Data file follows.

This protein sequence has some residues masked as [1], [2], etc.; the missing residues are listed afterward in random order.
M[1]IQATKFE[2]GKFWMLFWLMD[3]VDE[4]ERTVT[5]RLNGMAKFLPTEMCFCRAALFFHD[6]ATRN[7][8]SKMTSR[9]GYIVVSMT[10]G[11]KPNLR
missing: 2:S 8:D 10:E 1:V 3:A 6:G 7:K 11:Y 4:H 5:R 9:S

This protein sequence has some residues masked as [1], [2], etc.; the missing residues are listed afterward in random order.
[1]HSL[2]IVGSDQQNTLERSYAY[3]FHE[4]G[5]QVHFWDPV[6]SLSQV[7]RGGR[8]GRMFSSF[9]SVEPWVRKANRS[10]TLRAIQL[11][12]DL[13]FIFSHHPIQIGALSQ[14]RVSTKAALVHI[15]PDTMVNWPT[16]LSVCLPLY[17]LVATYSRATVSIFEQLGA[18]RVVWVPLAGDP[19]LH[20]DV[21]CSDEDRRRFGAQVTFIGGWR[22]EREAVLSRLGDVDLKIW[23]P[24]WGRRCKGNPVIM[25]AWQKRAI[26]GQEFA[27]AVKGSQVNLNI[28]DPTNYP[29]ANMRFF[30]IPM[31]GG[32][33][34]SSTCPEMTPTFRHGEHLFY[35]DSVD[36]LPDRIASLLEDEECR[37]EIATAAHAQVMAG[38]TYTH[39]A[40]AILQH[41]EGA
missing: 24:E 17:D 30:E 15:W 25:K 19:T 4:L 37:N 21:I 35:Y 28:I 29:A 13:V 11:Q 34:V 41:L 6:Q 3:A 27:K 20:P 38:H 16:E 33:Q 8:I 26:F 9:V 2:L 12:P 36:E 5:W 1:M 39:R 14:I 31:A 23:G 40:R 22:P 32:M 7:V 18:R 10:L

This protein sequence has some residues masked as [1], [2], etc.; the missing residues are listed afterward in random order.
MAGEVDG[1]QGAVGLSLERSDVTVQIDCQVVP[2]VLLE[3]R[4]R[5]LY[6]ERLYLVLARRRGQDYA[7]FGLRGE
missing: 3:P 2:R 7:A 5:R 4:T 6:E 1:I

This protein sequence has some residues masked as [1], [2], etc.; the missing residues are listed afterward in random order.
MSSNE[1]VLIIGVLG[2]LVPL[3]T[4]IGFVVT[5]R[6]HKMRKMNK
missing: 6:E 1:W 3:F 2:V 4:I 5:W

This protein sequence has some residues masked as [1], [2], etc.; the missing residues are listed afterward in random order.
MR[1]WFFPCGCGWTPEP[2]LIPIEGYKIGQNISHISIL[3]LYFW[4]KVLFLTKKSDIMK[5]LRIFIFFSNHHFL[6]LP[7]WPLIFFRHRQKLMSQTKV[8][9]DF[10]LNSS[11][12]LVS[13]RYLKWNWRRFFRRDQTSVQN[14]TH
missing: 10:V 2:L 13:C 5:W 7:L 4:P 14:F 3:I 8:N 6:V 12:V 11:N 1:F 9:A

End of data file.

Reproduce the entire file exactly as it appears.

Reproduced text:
This protein sequence has some residues masked as [1], [2], etc.; the missing residues are listed afterward in random order.
M[1]IQATKFE[2]GKFWMLFWLMD[3]VDE[4]ERTVT[5]RLNGMAKFLPTEMCFCRAALFFHD[6]ATRN[7][8]SKMTSR[9]GYIVVSMT[10]G[11]KPNLR
missing: 2:S 8:D 10:E 1:V 3:A 6:G 7:K 11:Y 4:H 5:R 9:S

This protein sequence has some residues masked as [1], [2], etc.; the missing residues are listed afterward in random order.
[1]HSL[2]IVGSDQQNTLERSYAY[3]FHE[4]G[5]QVHFWDPV[6]SLSQV[7]RGGR[8]GRMFSSF[9]SVEPWVRKANRS[10]TLRAIQL[11][12]DL[13]FIFSHHPIQIGALSQ[14]RVSTKAALVHI[15]PDTMVNWPT[16]LSVCLPLY[17]LVATYSRATVSIFEQLGA[18]RVVWVPLAGDP[19]LH[20]DV[21]CSDEDRRRFGAQVTFIGGWR[22]EREAVLSRLGDVDLKIW[23]P[24]WGRRCKGNPVIM[25]AWQKRAI[26]GQEFA[27]AVKGSQVNLNI[28]DPTNYP[29]ANMRFF[30]IPM[31]GG[32][33][34]SSTCPEMTPTFRHGEHLFY[35]DSVD[36]LPDRIASLLEDEECR[37]EIATAAHAQVMAG[38]TYTH[39]A[40]AILQH[41]EGA
missing: 24:E 17:D 30:E 15:W 25:K 19:T 4:L 37:N 21:I 35:Y 28:I 29:A 13:V 11:Q 34:V 41:L 6:Q 3:A 27:K 20:P 38:H 16:E 33:Q 8:I 26:F 9:V 2:L 12:P 36:E 5:W 1:M 39:R 14:I 31:A 23:G 40:R 22:P 32:M 7:V 18:R 10:L

This protein sequence has some residues masked as [1], [2], etc.; the missing residues are listed afterward in random order.
MAGEVDG[1]QGAVGLSLERSDVTVQIDCQVVP[2]VLLE[3]R[4]R[5]LY[6]ERLYLVLARRRGQDYA[7]FGLRGE
missing: 3:P 2:R 7:A 5:R 4:T 6:E 1:I

This protein sequence has some residues masked as [1], [2], etc.; the missing residues are listed afterward in random order.
MSSNE[1]VLIIGVLG[2]LVPL[3]T[4]IGFVVT[5]R[6]HKMRKMNK
missing: 6:E 1:W 3:F 2:V 4:I 5:W

This protein sequence has some residues masked as [1], [2], etc.; the missing residues are listed afterward in random order.
MR[1]WFFPCGCGWTPEP[2]LIPIEGYKIGQNISHISIL[3]LYFW[4]KVLFLTKKSDIMK[5]LRIFIFFSNHHFL[6]LP[7]WPLIFFRHRQKLMSQTKV[8][9]DF[10]LNSS[11][12]LVS[13]RYLKWNWRRFFRRDQTSVQN[14]TH
missing: 10:V 2:L 13:C 5:W 7:L 4:P 14:F 3:I 8:N 6:V 12:V 11:N 1:F 9:A